Summary: The command to love one another is sandwiched between two reasons to love that are both descriptions of the birth of hope. Love is encased in hope.

“What oxygen is to the lungs, such is hope to the meaning of life” (Emil Brunner) There are a lot of reasons for us not to be hopeful. I listed some just this week as I thought about this message:


Stillborn children

Multiple Sclerosis

Sexual Abuse

Eating Disorder

Special Needs Children






Death of Your Children

Peter writes to tell us that our hope rests in God and not in man. Peter is challenging us to place our confidence in God alone. Hope rests in Him. A recent article in The Futurist magazine catalogues some of the worst predictions of all time: “Inventions have long since reached their limit, and I see no hope for further developments.” — Roman engineer Julius Sextus Frontinus, A.D. 100 “Law will be simplified [over the next century]. Lawyers will have diminished, and their fees will have been vastly curtailed.” — journalist Junius Henri Browne, 1893 “It would appear we have reached the limits of what it is possible to achieve with computer technology.” —computer scientist John von Neumann, 1949 “The Japanese don’t make anything the people in the U.S. would want.” — Secretary of State John Foster Dulles, 1954“Nuclear powered vacuum cleaners will probably be a reality within ten years.” — President of the Lewyt Vacuum Cleaner Company, quoted in The New York Times, June 10, 1955 “Before man reaches the moon, your mail will be delivered within hours from New York to Australia by guided missiles. We stand on the threshold of rocket mail.” —Arthur Summerfield, U.S. Postmaster General under Eisenhower, 1959

“Having purified your souls by your obedience to the truth for a sincere brotherly love, love one another earnestly from a pure heart, 23 since you have been born again, not of perishable seed but of imperishable, through the living and abiding word of God; 24 for “All flesh is like grass and all its glory like the flower of grass. The grass withers, and the flower falls,?25 but the word of the Lord remains forever.” And this word is the good news that was preached to you” (1Peter 1:22-25).

To really feel the force of this truth about hope and love, we need to step back and get the big picture of chapter 1.

Chapter 1 is overwhelmingly about hope. Have Hope Because….

1) You’re Worst Enemy Is Destroyed

“Blessed be the God and Father of our Lord Jesus Christ! According to his great mercy, he has caused us to be born again to a living hope through the resurrection of Jesus Christ from the dead” (1 Peter 1:3).

Death is now no terror. The worst enemy of our future is destroyed.

2) You Have A Reservation in Heaven

“to an inheritance that is imperishable, undefiled, and unfading, kept in heaven for you” (1 Peter 1:4)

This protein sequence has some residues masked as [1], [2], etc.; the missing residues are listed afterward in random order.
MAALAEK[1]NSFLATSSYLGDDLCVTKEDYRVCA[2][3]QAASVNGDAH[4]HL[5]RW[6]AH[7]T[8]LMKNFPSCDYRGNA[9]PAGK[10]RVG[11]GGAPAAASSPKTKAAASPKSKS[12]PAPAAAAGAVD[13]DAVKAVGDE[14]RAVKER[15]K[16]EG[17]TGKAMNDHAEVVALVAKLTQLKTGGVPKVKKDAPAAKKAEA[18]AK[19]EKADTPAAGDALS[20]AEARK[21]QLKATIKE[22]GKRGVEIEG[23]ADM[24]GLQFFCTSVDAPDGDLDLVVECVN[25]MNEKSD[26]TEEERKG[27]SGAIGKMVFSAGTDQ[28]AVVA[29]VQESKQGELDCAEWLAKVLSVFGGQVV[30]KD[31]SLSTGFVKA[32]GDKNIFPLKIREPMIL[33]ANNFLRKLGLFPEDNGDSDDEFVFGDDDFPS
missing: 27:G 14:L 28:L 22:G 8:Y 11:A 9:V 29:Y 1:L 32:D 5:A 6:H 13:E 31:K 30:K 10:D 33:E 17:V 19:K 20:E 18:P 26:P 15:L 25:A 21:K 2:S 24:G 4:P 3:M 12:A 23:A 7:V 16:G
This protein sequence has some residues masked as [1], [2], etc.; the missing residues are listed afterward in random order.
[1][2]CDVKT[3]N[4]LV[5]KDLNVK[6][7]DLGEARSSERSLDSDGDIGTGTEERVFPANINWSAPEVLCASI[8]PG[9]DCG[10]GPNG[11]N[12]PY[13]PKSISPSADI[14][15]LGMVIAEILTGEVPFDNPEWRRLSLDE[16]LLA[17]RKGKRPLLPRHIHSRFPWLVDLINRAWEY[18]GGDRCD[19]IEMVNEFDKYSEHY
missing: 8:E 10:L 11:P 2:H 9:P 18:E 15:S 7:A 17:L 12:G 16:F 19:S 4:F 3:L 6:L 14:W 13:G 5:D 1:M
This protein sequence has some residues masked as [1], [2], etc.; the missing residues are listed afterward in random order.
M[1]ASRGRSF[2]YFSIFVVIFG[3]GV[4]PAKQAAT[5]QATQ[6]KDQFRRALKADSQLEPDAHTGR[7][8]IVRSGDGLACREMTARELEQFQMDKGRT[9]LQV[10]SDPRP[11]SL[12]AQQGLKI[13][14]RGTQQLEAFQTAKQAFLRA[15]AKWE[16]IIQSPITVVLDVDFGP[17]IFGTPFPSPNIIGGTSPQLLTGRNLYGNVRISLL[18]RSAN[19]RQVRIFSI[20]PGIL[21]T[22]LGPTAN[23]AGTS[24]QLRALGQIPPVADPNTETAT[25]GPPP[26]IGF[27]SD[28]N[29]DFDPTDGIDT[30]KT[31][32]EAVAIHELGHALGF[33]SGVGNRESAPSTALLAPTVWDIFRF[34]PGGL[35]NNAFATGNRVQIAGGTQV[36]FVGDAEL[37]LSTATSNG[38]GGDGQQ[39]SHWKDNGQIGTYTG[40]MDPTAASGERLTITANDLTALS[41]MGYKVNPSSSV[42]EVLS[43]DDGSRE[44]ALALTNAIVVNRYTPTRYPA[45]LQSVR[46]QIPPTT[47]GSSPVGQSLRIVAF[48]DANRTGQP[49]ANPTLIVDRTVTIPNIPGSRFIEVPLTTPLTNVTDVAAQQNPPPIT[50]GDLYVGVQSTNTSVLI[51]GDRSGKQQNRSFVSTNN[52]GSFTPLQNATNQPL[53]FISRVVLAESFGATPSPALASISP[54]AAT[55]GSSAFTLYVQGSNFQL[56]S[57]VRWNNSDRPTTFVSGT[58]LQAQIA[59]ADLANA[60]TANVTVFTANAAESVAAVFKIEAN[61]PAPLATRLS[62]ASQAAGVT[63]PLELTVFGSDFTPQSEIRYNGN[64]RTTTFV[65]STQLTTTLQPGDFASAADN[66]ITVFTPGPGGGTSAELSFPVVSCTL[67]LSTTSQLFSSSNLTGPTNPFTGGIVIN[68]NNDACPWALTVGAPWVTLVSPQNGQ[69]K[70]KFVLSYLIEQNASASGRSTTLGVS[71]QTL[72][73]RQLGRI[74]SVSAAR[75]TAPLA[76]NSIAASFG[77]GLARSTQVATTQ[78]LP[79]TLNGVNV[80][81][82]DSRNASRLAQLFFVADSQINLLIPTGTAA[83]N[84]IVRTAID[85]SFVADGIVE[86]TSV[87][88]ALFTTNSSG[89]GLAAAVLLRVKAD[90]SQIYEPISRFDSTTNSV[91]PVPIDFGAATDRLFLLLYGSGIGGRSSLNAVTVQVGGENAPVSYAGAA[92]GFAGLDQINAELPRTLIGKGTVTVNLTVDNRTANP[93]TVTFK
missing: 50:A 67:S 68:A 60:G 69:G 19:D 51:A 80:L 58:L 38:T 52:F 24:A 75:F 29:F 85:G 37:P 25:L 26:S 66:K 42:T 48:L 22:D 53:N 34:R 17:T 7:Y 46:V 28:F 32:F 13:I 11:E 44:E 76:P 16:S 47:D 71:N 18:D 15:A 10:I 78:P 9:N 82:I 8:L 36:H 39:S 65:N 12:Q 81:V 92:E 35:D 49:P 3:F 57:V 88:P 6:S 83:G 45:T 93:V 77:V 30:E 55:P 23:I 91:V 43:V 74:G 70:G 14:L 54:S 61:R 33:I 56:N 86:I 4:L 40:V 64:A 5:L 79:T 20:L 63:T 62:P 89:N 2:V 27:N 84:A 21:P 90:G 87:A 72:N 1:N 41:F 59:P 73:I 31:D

In verse four, Peter underlines the certainty and greatness of our future by telling us that as God’s newborn children we have an inheritance with four hope-filled characteristics: 1) it is “imperishable;” 2)“undefiled;” 3) “unfading;” and 4) “reserved” in heaven. Your inheritance in heaven is being guarded for you until you arrive

3) You Are being Guarded on Earth until You Reach Heaven

“who by God's power are being guarded through faith for a salvation ready to be revealed in the last time” (1 Peter 1:5).

You are being guarded until you gain your inheritance. Verse five strengthens our hope by telling us that not only is our inheritance kept for us, but we are kept for our inheritance.

4) Your Faith Will be Tried by Fire, but it Will Last until Heaven

“so that the tested genuineness of your faith—more precious than gold that perishes though it is tested by fire—may be found to result in praise and glory and honor at the revelation of Jesus Christ” (1 Peter 1:7).

If gold is refined by fire even though it’s perishable, how much more will something as valuable as your faith be refined by suffering—but it is not perishable. Your faith will be tried, but don’t worry, it will last. It will not perish. Your Hope is equal to your confidence in God. Peter makes a transition around verse 13 as he begins to tell us how to live. He says in effect, “Now that you have seen all these reasons for hope…” Peter then goes on to give us four commands:

1. Set your Hope on Christ (verse 13);

2. Be Holy (verse 15); Holiness is loving what God loves.

3. Live Your Life in Fear (verse 18-19);

“And if you call on him as Father who judges impartially according to each one's deeds, conduct yourselves with fear throughout the time of your exile, knowing that you were ransomed from the futile ways inherited from your forefathers, not with perishable things such as silver or gold, but with the precious blood of Christ, like that of a lamb without blemish or spot” (1 Peter 1:17-19). And then his fourth command is to tell us to love one another.: “love one another earnestly from a pure heart,” (1 Peter 1:22)

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